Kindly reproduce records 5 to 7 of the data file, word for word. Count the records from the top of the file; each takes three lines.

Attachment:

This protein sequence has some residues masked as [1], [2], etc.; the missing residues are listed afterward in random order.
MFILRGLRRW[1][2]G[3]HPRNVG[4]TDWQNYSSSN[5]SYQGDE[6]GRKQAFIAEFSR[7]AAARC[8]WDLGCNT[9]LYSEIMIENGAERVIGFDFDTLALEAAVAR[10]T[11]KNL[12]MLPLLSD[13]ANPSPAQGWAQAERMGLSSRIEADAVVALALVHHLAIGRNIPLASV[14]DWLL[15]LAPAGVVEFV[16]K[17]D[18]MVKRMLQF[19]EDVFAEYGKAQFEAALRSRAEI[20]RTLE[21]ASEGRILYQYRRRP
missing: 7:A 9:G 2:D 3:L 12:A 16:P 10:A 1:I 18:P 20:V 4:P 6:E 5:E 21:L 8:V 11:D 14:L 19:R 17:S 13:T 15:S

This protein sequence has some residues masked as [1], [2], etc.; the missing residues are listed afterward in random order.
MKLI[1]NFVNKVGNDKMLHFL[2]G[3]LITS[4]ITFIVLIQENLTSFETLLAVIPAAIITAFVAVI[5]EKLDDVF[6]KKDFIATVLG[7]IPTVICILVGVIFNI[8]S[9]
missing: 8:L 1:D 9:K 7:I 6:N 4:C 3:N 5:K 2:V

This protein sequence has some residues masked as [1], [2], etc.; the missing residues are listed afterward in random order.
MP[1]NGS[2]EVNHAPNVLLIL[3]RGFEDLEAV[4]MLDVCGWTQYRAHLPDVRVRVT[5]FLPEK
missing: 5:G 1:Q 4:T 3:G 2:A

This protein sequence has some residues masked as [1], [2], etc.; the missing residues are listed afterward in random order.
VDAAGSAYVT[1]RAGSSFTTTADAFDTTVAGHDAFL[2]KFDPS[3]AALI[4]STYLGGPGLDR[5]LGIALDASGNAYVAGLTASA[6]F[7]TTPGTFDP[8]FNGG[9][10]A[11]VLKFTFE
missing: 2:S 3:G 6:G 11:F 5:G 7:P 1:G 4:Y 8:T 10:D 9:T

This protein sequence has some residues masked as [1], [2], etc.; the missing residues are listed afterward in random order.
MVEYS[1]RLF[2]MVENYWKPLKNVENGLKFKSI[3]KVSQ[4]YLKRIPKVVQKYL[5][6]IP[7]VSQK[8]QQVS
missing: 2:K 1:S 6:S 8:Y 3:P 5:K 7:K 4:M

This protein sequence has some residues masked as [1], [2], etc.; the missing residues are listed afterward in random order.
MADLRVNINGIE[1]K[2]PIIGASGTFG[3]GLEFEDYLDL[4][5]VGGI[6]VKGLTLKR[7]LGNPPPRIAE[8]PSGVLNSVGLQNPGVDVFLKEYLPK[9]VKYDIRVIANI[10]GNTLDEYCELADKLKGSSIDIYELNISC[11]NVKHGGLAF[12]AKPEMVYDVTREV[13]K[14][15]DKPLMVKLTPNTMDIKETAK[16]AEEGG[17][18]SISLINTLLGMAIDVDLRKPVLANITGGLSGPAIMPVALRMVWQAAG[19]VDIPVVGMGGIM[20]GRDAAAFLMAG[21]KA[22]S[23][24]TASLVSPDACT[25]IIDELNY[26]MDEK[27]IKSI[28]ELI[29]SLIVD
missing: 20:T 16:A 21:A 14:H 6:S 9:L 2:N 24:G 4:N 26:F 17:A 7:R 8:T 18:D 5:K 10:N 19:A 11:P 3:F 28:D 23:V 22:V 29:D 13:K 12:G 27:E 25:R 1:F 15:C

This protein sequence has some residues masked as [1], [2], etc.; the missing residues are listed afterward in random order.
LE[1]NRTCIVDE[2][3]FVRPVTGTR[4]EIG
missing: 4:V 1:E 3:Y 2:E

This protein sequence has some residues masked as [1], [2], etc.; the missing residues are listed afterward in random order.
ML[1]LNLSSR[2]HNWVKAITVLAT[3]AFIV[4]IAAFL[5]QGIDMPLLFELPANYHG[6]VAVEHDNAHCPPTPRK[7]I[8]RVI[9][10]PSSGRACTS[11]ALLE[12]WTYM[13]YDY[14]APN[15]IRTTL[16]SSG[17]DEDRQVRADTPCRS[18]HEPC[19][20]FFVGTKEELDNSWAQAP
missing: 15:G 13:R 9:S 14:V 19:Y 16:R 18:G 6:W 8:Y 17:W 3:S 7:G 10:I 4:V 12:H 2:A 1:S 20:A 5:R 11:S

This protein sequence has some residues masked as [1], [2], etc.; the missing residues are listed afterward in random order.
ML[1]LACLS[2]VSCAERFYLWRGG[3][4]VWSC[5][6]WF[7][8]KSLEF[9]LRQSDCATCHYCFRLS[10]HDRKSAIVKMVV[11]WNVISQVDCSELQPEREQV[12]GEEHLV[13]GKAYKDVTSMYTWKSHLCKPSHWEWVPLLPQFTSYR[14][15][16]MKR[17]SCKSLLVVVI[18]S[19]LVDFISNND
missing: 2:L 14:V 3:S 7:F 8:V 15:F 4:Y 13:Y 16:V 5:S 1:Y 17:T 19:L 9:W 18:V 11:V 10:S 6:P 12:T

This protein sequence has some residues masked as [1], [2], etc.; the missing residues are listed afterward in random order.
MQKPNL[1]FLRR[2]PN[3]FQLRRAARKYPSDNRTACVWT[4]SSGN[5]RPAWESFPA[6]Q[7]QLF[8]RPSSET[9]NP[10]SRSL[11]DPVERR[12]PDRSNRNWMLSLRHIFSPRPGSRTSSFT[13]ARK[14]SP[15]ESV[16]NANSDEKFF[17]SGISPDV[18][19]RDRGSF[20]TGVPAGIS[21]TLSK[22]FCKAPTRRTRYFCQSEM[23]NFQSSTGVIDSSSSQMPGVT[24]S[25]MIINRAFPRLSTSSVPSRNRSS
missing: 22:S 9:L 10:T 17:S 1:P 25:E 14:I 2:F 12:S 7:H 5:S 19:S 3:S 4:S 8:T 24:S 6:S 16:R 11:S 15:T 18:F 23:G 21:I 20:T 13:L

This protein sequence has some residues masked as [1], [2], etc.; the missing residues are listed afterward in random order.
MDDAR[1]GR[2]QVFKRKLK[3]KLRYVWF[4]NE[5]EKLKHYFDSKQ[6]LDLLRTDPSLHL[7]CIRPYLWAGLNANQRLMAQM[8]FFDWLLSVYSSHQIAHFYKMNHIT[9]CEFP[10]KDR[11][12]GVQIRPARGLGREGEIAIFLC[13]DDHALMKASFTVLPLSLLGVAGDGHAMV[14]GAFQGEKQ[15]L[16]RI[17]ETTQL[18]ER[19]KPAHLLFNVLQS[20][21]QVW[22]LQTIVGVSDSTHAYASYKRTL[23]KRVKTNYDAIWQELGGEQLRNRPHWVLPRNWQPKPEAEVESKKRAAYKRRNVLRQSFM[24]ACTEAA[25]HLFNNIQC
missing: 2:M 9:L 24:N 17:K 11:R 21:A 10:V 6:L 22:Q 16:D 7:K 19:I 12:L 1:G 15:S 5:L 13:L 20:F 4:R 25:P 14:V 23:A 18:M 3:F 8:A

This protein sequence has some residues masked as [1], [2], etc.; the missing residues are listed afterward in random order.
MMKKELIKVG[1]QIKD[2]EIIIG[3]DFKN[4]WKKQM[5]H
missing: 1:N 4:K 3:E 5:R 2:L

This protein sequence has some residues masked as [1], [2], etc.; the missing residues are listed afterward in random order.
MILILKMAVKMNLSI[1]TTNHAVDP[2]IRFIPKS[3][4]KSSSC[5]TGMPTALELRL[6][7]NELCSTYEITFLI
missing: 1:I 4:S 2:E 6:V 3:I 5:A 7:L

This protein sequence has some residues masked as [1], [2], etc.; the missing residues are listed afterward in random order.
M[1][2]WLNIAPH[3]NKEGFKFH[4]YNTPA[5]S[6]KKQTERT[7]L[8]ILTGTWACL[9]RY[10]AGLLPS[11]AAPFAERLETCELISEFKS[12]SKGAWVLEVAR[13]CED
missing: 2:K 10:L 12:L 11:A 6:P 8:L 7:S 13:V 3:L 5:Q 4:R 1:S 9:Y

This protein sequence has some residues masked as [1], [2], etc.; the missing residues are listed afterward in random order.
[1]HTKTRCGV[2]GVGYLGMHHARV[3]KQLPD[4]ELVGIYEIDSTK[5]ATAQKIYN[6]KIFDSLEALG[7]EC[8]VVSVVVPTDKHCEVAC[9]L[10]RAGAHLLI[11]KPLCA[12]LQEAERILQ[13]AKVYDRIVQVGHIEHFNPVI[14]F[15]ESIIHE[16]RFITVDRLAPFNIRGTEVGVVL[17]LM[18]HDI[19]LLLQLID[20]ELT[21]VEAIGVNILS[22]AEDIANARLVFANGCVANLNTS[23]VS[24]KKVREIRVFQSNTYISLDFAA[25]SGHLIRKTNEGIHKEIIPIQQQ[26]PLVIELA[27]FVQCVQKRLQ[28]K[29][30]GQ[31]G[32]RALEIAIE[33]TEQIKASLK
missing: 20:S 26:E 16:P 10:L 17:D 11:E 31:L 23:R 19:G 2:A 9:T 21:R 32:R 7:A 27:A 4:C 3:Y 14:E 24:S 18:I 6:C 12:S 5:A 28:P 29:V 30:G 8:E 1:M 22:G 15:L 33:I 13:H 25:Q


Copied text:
This protein sequence has some residues masked as [1], [2], etc.; the missing residues are listed afterward in random order.
MVEYS[1]RLF[2]MVENYWKPLKNVENGLKFKSI[3]KVSQ[4]YLKRIPKVVQKYL[5][6]IP[7]VSQK[8]QQVS
missing: 2:K 1:S 6:S 8:Y 3:P 5:K 7:K 4:M

This protein sequence has some residues masked as [1], [2], etc.; the missing residues are listed afterward in random order.
MADLRVNINGIE[1]K[2]PIIGASGTFG[3]GLEFEDYLDL[4][5]VGGI[6]VKGLTLKR[7]LGNPPPRIAE[8]PSGVLNSVGLQNPGVDVFLKEYLPK[9]VKYDIRVIANI[10]GNTLDEYCELADKLKGSSIDIYELNISC[11]NVKHGGLAF[12]AKPEMVYDVTREV[13]K[14][15]DKPLMVKLTPNTMDIKETAK[16]AEEGG[17][18]SISLINTLLGMAIDVDLRKPVLANITGGLSGPAIMPVALRMVWQAAG[19]VDIPVVGMGGIM[20]GRDAAAFLMAG[21]KA[22]S[23][24]TASLVSPDACT[25]IIDELNY[26]MDEK[27]IKSI[28]ELI[29]SLIVD
missing: 20:T 16:A 21:A 14:H 6:S 9:L 2:N 24:G 4:N 26:F 17:A 7:R 8:T 18:D 5:K 10:N 19:A 11:P 3:F 28:D 23:V 22:V 29:D 13:K 12:G 27:E 25:R 1:F 15:C

This protein sequence has some residues masked as [1], [2], etc.; the missing residues are listed afterward in random order.
LE[1]NRTCIVDE[2][3]FVRPVTGTR[4]EIG
missing: 4:V 1:E 3:Y 2:E